Speedster Replica Suppliers

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Classic Motor Carriages (CMC)

Classic Motor Carriages was founded in the early 1970s to sell DIY car kits. three decades ago. In 1978 wealthy Fort Lauderdale resident George Levin bought the firm and unleashed a marketing blitz. Soon Classic's cars were displayed in airport lobbies from Newark to Seattle. And orders poured in so fast that the company abandoned its modest Hallandale headquarters and moved to the mammoth warehouse on the Palmetto and 27th Avenue. This place was huge; 160,000 square feet of kit car heaven. It had a 45 foot steel tower with a rotating platform that displayed cars.

In the 1970s Automobili Intermeccanica in Santa Ana, California were the largest manufacturer of Speedster Kits but in 1979, Tony Baumgartner bought out Frank Reisner's 50% share of Intermeccanica and sold the Speedster project to Classic Motor Carriages. So CMC became the largest Speedster replica manufacturer selling several hundred before their eventual demise.

In 1983 Classic Motor Carriages bought the ailing Fibrefab organaisation who also made a Speedster replica, and renamed it Fiberfab International. The Fiberfab 356 Speedster replica continued to be made under CMC ownership.

Classic Motor Carriages was forced to close in 1994 after the Florida Attorney General's Office filed suit against it on behalf of 900 of its customers. It agreed to pay $2.5 million in compensation. At the same time as the case was proceeding, a new company, Auto Resolutions, was set up by the owner George Levin to "clean up the Classic mess and resolve outstanding customer complaints". Meanwhile the case continued wending its way through the courts until 1999, when the company was ordered to pay nearly three million dollars in restitution and fines for fraudulent business practices.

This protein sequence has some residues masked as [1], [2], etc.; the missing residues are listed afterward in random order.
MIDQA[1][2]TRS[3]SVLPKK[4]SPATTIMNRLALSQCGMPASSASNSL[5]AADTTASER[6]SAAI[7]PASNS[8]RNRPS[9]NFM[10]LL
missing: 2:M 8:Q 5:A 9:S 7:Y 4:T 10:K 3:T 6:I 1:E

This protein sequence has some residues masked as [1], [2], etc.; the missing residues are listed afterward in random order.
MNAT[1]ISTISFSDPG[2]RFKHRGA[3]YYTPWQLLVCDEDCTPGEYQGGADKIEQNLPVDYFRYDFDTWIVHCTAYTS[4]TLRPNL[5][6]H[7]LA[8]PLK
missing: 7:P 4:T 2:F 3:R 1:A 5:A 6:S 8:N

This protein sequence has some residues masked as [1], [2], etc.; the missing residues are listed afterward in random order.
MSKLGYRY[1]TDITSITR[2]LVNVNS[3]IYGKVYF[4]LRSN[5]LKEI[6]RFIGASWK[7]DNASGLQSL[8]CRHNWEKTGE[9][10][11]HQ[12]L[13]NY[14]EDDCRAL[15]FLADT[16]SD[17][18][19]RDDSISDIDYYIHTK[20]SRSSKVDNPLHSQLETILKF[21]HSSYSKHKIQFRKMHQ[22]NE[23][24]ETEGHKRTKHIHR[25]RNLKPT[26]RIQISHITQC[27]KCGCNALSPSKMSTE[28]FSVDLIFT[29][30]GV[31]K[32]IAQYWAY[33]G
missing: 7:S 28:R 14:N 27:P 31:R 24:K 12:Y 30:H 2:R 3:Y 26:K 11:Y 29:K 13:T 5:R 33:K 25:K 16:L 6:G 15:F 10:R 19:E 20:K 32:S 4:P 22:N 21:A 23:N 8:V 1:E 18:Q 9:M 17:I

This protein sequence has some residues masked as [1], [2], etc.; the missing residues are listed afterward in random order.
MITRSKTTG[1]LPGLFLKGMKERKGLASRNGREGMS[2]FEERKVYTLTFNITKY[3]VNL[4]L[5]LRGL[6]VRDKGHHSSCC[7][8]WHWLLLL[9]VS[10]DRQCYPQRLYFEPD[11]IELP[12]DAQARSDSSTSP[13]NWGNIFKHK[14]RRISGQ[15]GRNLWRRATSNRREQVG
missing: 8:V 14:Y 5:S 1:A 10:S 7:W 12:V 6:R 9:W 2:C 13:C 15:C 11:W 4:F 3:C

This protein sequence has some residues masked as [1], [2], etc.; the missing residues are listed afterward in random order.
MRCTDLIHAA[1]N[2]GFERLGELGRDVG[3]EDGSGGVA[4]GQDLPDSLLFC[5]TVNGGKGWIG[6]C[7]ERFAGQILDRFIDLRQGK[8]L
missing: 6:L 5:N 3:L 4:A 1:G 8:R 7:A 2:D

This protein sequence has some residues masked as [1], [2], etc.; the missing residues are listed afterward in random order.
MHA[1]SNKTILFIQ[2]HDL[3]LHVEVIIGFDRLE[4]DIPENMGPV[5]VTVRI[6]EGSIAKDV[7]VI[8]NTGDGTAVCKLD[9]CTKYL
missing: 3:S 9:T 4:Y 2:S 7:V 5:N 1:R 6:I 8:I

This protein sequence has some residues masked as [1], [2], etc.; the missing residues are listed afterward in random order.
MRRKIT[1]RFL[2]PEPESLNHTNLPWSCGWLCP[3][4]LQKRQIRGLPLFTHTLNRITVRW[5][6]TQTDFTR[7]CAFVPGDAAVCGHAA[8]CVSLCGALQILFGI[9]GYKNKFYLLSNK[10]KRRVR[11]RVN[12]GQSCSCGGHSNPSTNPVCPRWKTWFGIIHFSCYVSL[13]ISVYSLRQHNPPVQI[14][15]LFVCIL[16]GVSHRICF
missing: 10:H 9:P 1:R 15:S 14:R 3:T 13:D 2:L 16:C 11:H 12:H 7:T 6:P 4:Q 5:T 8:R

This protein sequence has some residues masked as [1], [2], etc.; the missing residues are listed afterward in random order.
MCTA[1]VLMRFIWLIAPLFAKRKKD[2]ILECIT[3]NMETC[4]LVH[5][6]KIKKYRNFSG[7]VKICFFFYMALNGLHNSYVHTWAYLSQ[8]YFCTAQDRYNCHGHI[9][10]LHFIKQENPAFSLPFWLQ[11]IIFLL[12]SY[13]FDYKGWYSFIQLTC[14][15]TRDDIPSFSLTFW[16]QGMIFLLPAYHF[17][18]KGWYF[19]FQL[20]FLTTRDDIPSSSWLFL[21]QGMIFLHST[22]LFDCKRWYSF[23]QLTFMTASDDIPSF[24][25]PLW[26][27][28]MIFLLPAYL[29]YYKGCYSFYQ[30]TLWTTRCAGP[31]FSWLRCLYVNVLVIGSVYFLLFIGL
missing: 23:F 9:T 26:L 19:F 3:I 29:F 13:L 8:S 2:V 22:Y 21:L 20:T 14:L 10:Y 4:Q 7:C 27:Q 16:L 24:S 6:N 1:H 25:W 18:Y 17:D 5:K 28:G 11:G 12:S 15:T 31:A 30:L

Around the same time, Auto Resolutions quietly began selling cars under the brand name 'Street Beasts'. Sales were sluggish the first few years but began to pick up so that Bob Southern, Head of Sales claimed in 2004 that Street Beast had become the largest supplier of kit cars in the USA. However, complaints about its products continued and Street Beasts closed its business in 2010 and auctioned off its plant, moulds, and machinery. In 2011 the moulds for the Speedster were for sale on eBay.


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CMC claimed to be the first Replica supplier to offer wind-up windows

and they introduced the 'love-it or hate-it' 359 kit based on a similar chassis arrangement to the Speedster

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